Hector Santiago is in the midst of a mini-breakout season, posting a 2.58 ERA, 1.13 WHIP and 88 strikeouts in 94 1/3 innings covering 15 starts and one relief appearance. After modest success as a starter with the White Sox in 2013, he was part of the three-team deal at that year’s Winter Meetings that landed Adam Eaton in Chicago and Mark Trumbo in Arizona. He enjoyed another year of steady, yet unremarkable success with the Angels in 2014, but never hinted that he might one day emerge as a key piece in the rotation of a playoff contender.
That is exactly what Santiago has become this season. The Angels enter play on Wednesday at 41-37, four games behind the Astros in the AL West and jockeying for position with a number of teams in the Wild Card standings. Santiago leads the team in ERA, strikeout rate (22.6%) and opponents’ batting average (.212). To be fair, he has been a bit fortunate, and that’s why I’m only calling it a mini-breakout at this point. Santiago is walking too many batters (8.8% walk rate), has allowed 13 homers, sports a ground-ball rate south of 30%, and has the seventh-highest hard-hit percentage in the league (33.6%).
Before diagnosing Santiago’s ability to keep up this level of production all season, however, let’s discuss a significant change to his repertoire that he has made in 2015. According to Pitch F/X, Santiago threw his cutter 6.2% of the time in 2013 and 8.2% last year. This season, its usage rate is up to 14%. It’s not just a slider being misidentified as a cutter, either. How do we know? Well, for one, thing, Pitch F/X says he never threw a slider until this season, and he’s throwing that pitch on 6.4% of his offerings. For another, the cutter is coming in at 83.5 mph, while the slider is at 80.2 mph. They also have drastically different movement patterns, especially vertically.
Here’s visual evidence that they are, indeed, two different pitches, from a May 2 game against the Giants in which he threw 12 of each.
The cutter, to Buster Posey.
And the slider, to Joe Panik.
Santiago had decent results with the cutter through about the middle of June. Hitters had a .212 batting average and .385 slugging percentage against the pitch, and he was throwing it a little more than 16% of the time. Something interesting happened, however, during his June 17 start against the Diamondbacks. After thowing the cutter at least nine times in ever start, and throwing it at least 18 times in five of the eight starts before he took on Arizona, he offered it up just five times in the desert. That trend has continued in his two subsequent starts. Santiago threw five cutters against the Astros on June 22, and just four against the Mariners on June 28.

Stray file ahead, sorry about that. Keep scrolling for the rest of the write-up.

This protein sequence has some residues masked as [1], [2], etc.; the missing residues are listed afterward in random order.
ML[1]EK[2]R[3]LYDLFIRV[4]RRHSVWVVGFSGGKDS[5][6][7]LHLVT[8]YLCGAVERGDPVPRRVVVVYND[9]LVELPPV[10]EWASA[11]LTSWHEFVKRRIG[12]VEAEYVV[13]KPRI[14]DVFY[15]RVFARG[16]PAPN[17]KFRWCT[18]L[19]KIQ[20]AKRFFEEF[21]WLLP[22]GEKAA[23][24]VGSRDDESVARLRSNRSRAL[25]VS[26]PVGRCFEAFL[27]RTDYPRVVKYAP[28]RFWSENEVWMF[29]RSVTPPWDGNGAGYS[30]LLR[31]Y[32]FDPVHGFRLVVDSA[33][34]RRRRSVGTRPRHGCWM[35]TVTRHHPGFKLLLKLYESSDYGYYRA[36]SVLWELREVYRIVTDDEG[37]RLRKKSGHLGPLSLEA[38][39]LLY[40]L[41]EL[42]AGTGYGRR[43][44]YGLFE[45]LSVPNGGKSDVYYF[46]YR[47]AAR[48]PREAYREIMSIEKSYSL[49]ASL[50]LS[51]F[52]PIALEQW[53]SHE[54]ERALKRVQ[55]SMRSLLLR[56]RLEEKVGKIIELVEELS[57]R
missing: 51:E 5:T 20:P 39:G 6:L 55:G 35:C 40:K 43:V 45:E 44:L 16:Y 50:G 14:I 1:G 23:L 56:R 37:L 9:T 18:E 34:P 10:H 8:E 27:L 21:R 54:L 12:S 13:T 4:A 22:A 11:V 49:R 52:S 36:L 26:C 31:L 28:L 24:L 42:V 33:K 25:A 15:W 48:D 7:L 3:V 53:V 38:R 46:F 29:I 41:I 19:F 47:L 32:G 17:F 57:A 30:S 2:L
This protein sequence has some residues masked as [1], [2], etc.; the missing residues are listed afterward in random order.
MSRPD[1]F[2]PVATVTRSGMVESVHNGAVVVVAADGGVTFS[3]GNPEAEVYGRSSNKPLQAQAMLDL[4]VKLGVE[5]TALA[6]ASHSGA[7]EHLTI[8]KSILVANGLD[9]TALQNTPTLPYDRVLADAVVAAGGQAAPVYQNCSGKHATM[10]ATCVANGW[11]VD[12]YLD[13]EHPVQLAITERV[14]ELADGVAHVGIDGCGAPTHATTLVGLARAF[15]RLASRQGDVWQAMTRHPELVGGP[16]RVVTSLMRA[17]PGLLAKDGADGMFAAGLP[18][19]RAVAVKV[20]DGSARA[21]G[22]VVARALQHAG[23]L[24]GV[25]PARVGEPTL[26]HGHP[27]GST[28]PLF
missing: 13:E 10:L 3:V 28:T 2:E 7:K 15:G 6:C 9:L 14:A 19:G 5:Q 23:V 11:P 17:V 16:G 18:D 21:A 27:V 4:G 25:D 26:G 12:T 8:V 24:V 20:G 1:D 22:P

[daily_cut.mlb]Those last two starts also happened to be two of Santiago’s best of the season. He held the Astros to one run on two hits in six innings, striking out four and walking one. Six days later, he tossed seven innings of one-run, three-hit, six-strikeout ball in a tough-luck no-decision against the Mariners. He threw more sliders in both of those starts than he had in any previous outing this year, so it appears, in this incredibly tiny sample, that he’s starting to favor the slider as his west-to-east pitch over his cutter.
I went looking for reasons why Santiago abandoned the cutter in his last few starts, and two specific data points stood out. Here’s what happened when he threw a cutter to Josh Phegley of the A’s on June 12, one of the final cutters he offered in that game.
And this is the first cutter from his next start, the first one in which he started easing off the pitch. Paul Goldschmidt didn’t have all that much respect for it.
That’s not the end of his cutter’s increasing hittability. Here’s the pitch’s whiff rate by start this season.
Conversely, here’s Santiago’s slider whiff rate by start in 2015.
So it seems that hitters have started making the adjustment to the fact that Santiago is more willing to throw the cutter. What we’re now seeing is his adjustment to that adjustment, which is to throw more sliders. The slider, of course, has a similar shape to the cutter, but it breaks more, both horizontally and vertically, and comes in anywhere between three and six mph slower. Santiago has thrown the slider 28 times in his last two starts. He has gotten 19 strikes out of it, including four whiffs and two strikeouts, and hitters are 0-for-8 against it when they put it in play.
This is not the end of the adjustment cycle for Santiago. While he is having a nice season for the Angels and his fantasy owners, he didn’t suddenly develop into an ace between last year and this year. His stuff is not of the especially nasty variety, and that means he’s going to have to keep making changes to try to stay a step ahead of the competition in the batter’s box. If he can keep on missing bats at this rate, while getting his HR/FB ratio beneath 10%, he can sustain the level of production he has had this year. Whether or not he can actually do that is a completely different question. If I owned Santiago, I’d be trying to sell him to a pitching-needy owner in my league. Now might be the best time to cash out.